1) Screenwriting, clowning and storytelling

Tuesday 13 June, 10-11.30am BST, online, no need to book. Click here to join

In this first session in the Loosen up! series, we will discuss perspectives on methods of analysis with Stayci Taylor, Hilary RamsdenAndy Barrett and Sanjana Kumar, with reflections from Seda Ilter .

Stayci Taylor will talk about Sluglines as Ghostly Presence (Taylor 2018), a text that featured in a special issue of TEXT journal of writing and writing courses dedicated to ‘Screenplays as Research Artefacts’. As the editors noted in the introduction to the issue, the piece used ‘the screenplay form to explore screenwriting itself in terms of its modes and conventions, its practice and its pedagogy’ (Batty and Baker 2018, 7). The short screenplay explores the role of the slugline (or scene heading) and the creative possibilities of this element of ‘scene text’ (Sternberg 1997), beyond its practical function in screenwriting and screen production. 

Andy Barrett and Sanjana Kumar will talk about the Mental Health Literacy Project India Foundation. (mehelp.in). This large scale interdisciplinary research project explored the potential to promote socially and culturally appropriate mental health literacy using participatory approaches, in Kerala. With a project team largely comprising academics and professionals from the mental health field, the applied theatre practitioners found themselves battling for space as they sought to show how their work could be viewed as a research tool and language rather than the more traditional one (both within the health and geographical contexts) of dissemination. Although the work was disrupted by covid, it was able to suggest ways of working that proved themselves surprising and of value to the wider team.

Hilary Ramsden will discuss a clown research project undertaken with clown colleagues Robyn Hambrook, and Jon Davison: DECOLONISING THE EUROPEAN CLOWN. The framework was a collaborative practice-led research into new forms and methods of clowning that might enable us to decolonise the European clown which currently informs the basis and working methods of most contemporary European clown performance. We wanted to explore global forms of celebration and performance such as carnival, festivals, shamanism and ritual in order to discover new working methods and processes that then might enable us to address political, societal and environmental issues in this current epoch of social and ecological crisis. 9 days of research were divided into 5 days of collaborative experiments/tasks/improvisings for/with the 3 of us. These were followed by 3 days of public participatory workshops and reflection times and 1 final day of reflection for/with the three initial collaborators. Filmmaker Mihalis Demetrius and Stavros Symoneidis created video documentation of the work: Break the Egg.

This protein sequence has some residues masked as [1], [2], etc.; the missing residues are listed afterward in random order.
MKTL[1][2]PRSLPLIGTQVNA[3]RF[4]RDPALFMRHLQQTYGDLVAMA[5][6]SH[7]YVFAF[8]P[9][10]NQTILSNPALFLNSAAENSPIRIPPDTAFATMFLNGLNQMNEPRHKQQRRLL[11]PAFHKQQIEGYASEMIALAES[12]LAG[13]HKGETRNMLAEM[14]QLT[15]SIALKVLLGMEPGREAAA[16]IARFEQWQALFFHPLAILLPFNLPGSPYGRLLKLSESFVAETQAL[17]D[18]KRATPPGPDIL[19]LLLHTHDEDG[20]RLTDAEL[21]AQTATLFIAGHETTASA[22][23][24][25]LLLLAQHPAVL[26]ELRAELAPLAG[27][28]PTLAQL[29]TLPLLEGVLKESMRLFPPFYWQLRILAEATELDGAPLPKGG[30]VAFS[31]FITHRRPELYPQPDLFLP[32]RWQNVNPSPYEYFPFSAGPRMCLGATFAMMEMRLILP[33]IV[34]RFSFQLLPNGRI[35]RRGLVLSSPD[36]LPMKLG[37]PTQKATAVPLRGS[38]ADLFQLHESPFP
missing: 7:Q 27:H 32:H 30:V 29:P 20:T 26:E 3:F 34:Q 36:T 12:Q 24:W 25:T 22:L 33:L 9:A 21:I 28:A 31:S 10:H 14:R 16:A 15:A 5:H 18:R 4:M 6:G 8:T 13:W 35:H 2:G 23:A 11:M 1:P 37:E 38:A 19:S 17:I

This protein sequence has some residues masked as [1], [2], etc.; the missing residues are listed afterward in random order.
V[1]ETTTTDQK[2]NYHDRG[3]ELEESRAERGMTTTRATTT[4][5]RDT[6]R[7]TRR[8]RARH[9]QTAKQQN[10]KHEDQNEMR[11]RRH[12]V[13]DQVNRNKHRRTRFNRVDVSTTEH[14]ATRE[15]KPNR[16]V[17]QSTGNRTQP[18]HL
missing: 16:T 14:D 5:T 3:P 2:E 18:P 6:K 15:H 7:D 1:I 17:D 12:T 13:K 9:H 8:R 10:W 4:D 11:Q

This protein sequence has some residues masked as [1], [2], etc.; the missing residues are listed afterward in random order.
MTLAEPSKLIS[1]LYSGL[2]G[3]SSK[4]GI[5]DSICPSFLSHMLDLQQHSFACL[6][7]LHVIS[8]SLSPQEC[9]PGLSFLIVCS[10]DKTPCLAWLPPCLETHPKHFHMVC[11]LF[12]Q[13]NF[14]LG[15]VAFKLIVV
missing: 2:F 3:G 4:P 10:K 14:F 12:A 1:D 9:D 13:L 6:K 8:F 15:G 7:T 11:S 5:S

Biographies for Session 1:

Andy Barrett is a community theatre practitioner and researcher. His company Excavate have been producing work in the East Midlands (and further afield) since 2010. He teaches Applied Performance at De Montfort University, and is also a writer of plays for mainstream theatre and BBC Radio.    

Seda Ilter is a Senior Lecturer at Birkbeck and Programme Director of MA Dramaturgy. Seda joined Birkbeck in 2014, having previously worked at University of Sussex, University of Brighton, University of Portsmouth and Middle East Technical University (Turkey). Her research primarily focuses on contemporary theatre and performance, dramaturgy, technology and theatre, and new writing for performance.

Sanjana Kumar, a PhD candidate in Psychology at De Montford University, is conducting research centred on the mental health and well-being of sexual minorities in the context of Kerala. Her study employs participatory theatre-based research methods, aiming to actively involve the community in the research process.

Hilary Ramsden is a clown, activist, teacher and researcher. She was part of the lesbian-feminist Siren Theatre Company from 1984-89 and in 1992 she co-founded Walk & Squawk with Erika Block. She was Senior Lecturer in Performance, Theatre & Drama at the University of South Wales for 7 years and left in September 2021 to continue her path as clown and activist, performing, teaching and researching internationally and in collaboration with other radical clowns.

Stayci Taylor is an award-winning screenwriter, researcher and senior lecturer at RMIT, Australia. Drawing on her theatre/TV background, she publishes on screenwriting and creative writing, from perspectives including gender, comedy and web series. Stayci is interested in the theory and practice of screenwriting, as well as creative writing and creative practice research more broadly.